CLARE: Kieran, anyone with children at school would know that we’ve got a teacher shortage at the moment. It often means children being grouped together in classes. It’s an even bigger challenge in regional Australia than it is in the cities. A bigger challenge in our high schools than primary schools. But this is nationwide, and it’s 10 years in the making. It’s going to take some time to fix.
One of the first things I did when I became the Minister for Education is organise a roundtable of teachers and principals and education ministers to talk about this, identify the things that we can do. Over the course of the last couple of weeks, I’ve had education departments across the country working with unions and working with the non-government school sector on the development of a draft plan on the sort of practical steps we can take to turn this around. Later this week, I’ll release that draft plan and the next step, Kieran, is to talk to teachers, talk to principals about what is in it, whether we’ve got it right or wrong, what should be put in, what should be taken out. Hopefully, that will be ready for Education Ministers to look at when we meet again in December. But even then, come December it won’t be the sort of thing you can just tick off. This is a big problem. It’s going to take a while to fix. And I think this is going to have to be the top of the agenda for Education Ministers for some time to come.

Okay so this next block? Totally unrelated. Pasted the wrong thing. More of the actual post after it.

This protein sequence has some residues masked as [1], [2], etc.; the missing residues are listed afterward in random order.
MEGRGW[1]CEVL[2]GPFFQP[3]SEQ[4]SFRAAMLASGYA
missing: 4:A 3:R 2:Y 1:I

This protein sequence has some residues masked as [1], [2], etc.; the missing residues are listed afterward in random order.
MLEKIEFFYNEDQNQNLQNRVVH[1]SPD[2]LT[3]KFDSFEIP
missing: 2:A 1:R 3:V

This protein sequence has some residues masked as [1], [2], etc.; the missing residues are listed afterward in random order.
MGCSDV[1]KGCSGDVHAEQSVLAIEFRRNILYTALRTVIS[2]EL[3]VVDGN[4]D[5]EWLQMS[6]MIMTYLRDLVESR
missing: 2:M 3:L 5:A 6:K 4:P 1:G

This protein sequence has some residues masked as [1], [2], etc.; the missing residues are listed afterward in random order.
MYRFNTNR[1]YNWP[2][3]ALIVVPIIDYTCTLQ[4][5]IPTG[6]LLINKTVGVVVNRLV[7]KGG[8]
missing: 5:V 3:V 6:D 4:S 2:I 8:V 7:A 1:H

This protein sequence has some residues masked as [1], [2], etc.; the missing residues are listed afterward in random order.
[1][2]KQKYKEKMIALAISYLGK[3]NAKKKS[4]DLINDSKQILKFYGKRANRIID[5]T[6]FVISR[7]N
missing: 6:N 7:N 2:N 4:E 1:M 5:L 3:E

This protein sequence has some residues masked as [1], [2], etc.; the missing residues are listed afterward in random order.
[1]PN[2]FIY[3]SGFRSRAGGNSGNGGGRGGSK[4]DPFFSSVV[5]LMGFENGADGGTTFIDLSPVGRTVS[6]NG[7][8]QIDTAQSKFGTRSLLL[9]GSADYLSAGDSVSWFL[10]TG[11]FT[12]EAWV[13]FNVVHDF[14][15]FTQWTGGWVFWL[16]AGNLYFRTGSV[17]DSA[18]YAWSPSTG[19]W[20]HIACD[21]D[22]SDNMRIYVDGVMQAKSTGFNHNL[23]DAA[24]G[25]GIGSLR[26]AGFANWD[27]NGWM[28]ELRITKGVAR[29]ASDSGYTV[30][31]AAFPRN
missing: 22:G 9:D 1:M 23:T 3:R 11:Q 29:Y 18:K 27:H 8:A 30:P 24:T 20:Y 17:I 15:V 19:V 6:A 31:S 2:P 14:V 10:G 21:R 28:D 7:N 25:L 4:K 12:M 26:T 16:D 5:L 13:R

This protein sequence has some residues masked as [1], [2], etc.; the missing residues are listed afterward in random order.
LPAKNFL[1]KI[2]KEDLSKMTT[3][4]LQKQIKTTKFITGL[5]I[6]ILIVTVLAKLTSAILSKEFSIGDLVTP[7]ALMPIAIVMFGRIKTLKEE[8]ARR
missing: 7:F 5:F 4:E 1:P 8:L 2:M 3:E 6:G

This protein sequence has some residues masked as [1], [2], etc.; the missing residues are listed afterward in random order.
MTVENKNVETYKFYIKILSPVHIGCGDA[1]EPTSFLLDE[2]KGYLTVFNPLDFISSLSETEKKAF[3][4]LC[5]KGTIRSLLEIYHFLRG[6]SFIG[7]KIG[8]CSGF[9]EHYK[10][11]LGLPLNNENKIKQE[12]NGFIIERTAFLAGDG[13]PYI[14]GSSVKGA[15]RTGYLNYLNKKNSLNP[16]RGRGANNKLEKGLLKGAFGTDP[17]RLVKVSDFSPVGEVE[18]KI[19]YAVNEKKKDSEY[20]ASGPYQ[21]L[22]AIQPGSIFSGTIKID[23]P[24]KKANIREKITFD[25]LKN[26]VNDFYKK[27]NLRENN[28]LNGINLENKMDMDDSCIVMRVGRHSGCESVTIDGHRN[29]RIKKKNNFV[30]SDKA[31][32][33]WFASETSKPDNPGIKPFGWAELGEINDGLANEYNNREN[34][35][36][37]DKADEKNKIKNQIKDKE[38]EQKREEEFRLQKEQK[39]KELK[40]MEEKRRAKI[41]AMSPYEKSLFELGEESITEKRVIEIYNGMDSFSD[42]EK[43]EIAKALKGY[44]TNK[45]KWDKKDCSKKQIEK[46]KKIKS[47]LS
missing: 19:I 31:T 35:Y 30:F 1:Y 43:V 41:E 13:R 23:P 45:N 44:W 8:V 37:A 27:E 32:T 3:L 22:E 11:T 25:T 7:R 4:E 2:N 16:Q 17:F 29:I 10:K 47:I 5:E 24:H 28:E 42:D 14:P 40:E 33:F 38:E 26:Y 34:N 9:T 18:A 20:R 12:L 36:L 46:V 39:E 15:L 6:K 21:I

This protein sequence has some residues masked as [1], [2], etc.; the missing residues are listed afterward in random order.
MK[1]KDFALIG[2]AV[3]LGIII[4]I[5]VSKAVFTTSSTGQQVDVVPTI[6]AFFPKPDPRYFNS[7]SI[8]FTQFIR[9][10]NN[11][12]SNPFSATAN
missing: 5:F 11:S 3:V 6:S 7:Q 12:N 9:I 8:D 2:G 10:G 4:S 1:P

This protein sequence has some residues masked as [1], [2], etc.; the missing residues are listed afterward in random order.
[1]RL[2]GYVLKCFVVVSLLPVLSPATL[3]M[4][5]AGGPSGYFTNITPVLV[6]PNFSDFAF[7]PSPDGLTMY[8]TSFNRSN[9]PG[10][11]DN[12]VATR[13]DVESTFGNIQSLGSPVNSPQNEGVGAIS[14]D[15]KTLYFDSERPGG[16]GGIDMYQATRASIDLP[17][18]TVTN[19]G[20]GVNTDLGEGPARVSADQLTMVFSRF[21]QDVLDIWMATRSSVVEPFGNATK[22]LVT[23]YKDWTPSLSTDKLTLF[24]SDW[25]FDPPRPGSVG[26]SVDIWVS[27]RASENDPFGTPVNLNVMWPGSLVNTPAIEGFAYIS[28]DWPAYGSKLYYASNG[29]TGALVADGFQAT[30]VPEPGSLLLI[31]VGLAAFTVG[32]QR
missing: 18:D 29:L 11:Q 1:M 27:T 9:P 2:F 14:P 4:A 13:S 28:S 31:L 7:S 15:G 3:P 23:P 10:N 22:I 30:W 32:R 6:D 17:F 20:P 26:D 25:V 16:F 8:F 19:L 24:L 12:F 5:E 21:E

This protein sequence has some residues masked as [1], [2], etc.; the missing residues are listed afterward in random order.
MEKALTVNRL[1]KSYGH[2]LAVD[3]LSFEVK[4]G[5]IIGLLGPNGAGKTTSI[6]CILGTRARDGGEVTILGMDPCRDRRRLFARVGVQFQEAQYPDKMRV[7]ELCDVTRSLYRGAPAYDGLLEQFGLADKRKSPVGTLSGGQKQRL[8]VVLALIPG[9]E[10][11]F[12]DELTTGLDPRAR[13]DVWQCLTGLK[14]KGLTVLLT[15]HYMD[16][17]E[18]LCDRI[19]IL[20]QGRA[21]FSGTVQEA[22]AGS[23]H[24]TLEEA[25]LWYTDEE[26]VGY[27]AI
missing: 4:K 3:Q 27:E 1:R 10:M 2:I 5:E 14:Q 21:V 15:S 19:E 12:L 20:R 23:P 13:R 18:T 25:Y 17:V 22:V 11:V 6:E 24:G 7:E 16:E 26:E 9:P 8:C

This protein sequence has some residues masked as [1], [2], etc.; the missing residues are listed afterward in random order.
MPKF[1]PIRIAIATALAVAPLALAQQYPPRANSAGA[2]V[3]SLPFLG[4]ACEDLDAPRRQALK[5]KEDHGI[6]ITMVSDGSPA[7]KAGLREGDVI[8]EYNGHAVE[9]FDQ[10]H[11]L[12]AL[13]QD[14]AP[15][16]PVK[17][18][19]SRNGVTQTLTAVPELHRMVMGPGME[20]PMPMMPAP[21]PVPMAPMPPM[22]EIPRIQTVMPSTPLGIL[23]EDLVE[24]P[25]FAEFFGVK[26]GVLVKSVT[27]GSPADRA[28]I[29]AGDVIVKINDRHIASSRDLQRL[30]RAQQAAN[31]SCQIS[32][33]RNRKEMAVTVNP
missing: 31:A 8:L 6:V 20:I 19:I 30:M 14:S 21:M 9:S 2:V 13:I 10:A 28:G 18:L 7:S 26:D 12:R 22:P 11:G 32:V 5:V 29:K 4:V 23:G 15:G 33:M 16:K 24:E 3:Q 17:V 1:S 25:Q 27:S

GILBERT: So, when you say you’re releasing the draft plan this week, talk us through how long it will take to finalise that, and is it something that you envisage, given the way you described it there, that it’s basically going to continue to be a work in progress?